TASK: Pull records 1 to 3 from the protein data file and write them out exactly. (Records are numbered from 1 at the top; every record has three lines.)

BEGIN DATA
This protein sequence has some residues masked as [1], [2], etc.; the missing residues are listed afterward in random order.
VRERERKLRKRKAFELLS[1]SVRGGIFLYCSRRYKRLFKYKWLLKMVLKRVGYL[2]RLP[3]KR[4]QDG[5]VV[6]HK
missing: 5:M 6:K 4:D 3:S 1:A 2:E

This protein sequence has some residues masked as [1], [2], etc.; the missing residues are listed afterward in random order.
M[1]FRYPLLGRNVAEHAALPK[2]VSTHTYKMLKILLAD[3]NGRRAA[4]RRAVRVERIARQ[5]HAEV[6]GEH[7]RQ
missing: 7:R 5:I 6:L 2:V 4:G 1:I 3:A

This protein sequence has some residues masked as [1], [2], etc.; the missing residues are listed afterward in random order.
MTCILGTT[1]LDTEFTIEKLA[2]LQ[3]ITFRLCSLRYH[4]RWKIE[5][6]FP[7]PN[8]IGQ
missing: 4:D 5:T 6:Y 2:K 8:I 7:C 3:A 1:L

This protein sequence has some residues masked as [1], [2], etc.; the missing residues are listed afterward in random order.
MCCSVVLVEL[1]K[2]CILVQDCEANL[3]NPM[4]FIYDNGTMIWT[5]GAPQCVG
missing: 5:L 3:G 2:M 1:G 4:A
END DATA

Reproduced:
This protein sequence has some residues masked as [1], [2], etc.; the missing residues are listed afterward in random order.
VRERERKLRKRKAFELLS[1]SVRGGIFLYCSRRYKRLFKYKWLLKMVLKRVGYL[2]RLP[3]KR[4]QDG[5]VV[6]HK
missing: 5:M 6:K 4:D 3:S 1:A 2:E

This protein sequence has some residues masked as [1], [2], etc.; the missing residues are listed afterward in random order.
M[1]FRYPLLGRNVAEHAALPK[2]VSTHTYKMLKILLAD[3]NGRRAA[4]RRAVRVERIARQ[5]HAEV[6]GEH[7]RQ
missing: 7:R 5:I 6:L 2:V 4:G 1:I 3:A

This protein sequence has some residues masked as [1], [2], etc.; the missing residues are listed afterward in random order.
MTCILGTT[1]LDTEFTIEKLA[2]LQ[3]ITFRLCSLRYH[4]RWKIE[5][6]FP[7]PN[8]IGQ
missing: 4:D 5:T 6:Y 2:K 8:I 7:C 3:A 1:L